View Full Version : To Frog or Not To Frog

11-21-2007, 06:32 PM
Man, knit lingo is so odd-sounding to an untrained ear!

Here's the scoop: I'm a very crafty person in general, but recently reintroduced to knitting (with GREAT thanks to this website!) and I very ambitiously decided that all my Christmas gifts for my boyfriend's family this year are going to be knit works. Dad's getting a big big scarf (he's a big big guy), sister is getting a hat/scarf set, and mom and aunt are each getting two lighter (maybe lacy?) scarves.

Here's the problem.

I started on the big big scarf for bf's dad, purchased 4 rolls of worsted weight acrylic/wool blend in a camel/tan. It said 5 stiches per inch, and I wanted an 8-9 inch wide scarf, but I'm knitting in the round, so I figured 80-90ish stitches I should cast on. Well, I went with a nice round 100, not realizing how much those extra casts would shorted the final product.

I'm about halfway through the second ball of yarn (I've been knitting my heart out for HOURS AND HOURS AND HOURS since saturday) and I realize that at this rate, the finished scarf will just barely go around the neck once, rather than being this long big big plush warm scarf that I envisioned.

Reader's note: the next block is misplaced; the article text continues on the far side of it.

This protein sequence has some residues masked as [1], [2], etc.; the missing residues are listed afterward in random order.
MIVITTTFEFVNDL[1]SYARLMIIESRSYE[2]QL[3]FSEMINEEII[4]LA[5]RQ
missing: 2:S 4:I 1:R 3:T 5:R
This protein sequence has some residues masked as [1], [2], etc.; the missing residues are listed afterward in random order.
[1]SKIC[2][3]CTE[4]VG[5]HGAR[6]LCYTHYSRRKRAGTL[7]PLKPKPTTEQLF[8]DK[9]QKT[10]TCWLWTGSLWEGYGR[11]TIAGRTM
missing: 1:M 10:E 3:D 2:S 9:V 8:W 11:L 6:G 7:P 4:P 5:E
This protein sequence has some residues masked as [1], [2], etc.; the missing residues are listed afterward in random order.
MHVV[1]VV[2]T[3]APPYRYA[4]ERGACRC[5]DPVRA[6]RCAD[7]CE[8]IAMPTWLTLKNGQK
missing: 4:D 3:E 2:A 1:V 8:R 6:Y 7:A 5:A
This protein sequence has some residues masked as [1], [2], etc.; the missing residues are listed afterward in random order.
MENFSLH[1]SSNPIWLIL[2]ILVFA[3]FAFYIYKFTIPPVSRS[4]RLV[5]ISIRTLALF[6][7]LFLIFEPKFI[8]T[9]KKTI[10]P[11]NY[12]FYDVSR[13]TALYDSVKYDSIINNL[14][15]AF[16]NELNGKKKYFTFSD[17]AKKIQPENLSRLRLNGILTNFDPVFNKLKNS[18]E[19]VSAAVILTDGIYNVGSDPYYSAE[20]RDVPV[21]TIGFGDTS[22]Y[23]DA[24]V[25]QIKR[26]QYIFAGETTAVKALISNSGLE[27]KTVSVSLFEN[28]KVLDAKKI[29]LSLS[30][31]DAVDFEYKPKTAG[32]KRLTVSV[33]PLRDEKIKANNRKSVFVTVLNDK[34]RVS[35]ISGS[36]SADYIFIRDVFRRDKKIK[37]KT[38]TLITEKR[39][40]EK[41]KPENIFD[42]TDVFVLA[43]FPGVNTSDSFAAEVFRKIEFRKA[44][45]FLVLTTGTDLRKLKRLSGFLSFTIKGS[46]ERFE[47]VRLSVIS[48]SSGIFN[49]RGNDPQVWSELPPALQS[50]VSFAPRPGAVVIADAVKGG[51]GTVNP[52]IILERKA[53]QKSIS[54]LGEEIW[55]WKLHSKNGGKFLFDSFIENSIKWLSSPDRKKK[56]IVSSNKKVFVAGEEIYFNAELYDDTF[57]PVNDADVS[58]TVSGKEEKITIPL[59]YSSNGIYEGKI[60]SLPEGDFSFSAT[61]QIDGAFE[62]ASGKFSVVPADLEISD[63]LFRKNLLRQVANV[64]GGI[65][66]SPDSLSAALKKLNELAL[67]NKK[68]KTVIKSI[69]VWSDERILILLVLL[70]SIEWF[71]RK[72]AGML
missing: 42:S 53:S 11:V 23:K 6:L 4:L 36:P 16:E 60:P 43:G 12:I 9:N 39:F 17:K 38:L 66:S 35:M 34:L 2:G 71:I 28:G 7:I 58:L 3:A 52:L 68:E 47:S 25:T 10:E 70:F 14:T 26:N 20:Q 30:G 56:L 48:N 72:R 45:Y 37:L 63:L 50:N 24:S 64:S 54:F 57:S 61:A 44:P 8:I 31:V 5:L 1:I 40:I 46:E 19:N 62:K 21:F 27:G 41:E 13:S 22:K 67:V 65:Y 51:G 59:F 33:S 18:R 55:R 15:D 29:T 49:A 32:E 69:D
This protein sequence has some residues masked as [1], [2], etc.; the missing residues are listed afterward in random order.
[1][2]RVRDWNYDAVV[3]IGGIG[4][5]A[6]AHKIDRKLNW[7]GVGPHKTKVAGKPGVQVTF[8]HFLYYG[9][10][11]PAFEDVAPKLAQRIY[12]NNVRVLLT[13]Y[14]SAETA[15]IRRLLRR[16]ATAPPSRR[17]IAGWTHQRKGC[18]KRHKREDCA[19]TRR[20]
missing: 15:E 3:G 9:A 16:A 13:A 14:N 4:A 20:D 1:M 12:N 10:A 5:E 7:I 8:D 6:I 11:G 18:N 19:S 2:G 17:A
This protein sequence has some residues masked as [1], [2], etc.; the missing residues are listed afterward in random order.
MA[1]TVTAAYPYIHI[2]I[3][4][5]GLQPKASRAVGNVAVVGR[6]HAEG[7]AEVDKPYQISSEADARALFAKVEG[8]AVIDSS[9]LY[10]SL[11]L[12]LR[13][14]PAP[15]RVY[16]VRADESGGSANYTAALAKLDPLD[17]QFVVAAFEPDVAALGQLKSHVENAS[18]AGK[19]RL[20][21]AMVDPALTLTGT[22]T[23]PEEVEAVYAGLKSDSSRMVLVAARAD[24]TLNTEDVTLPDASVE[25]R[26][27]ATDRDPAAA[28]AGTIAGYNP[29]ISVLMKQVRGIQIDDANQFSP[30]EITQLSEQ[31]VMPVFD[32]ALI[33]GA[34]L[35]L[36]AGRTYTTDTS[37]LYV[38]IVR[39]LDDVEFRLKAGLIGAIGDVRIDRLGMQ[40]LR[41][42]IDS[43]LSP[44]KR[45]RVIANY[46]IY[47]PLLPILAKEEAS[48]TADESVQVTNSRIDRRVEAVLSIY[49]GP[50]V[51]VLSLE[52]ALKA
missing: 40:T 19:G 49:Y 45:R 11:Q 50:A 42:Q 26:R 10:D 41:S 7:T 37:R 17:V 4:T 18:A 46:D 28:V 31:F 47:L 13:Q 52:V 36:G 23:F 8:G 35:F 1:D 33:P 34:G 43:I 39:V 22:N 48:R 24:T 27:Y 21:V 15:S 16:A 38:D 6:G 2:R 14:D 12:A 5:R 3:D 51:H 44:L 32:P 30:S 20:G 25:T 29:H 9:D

I went back to the yarn store and I had gotten the last 4 in that color! I got 2 rolls of a similar but heathered version of the color, definitely a lighter color overall, thinking maybe I'll just add some stripes to the bottom of each side and a few stripes around the middle where it the neck would be, use the rest of the 2nd ball and an equal amount of the 3rd for an all-camel middle chunk and the last ball and a half for an equal size of the bottom of the other side of the scarf. Does that make sense? I'll take pictures if it doesn't.

So here's the question: It looks easy in principle but I'm afraid I'm not gonna be able to pick up the stiches from the bottom to add the heathered stipes. I get how to change colors when you're working the one way ("bottom-to-top" even though that doesn't really make sense when you're talking about a scarf) but what about when you're adding more to the bottom? Do I have to knit backwards?? How do I get the added part to have the little Vs match up with the bottom (what was the CO of the original)?

The whole thing is actually kinda full of holes and a little wonky, not bad but definitely a few imperfections. I thought very early on that 100 might've been too many to CO but I said ahhhh whatever and just marched on. Now I'm kinda regretting it. Should just started over then, but what if I keep going and keep going and have to start over at the very end! Ahh! I still have all these other projects to do....

As an aside from that, I've been working on a ribbed hat worked in the round on DPNs. This is fun!

Yay for knitting and hooray for this website!

11-21-2007, 07:32 PM
I'm confused. Why are you knitting the scarf in the round? Are you trying to make it a tube so you have knit stitches all the way around? (Instead of having knits on the right side and purls on the wrong side other?) Are you using a pattern?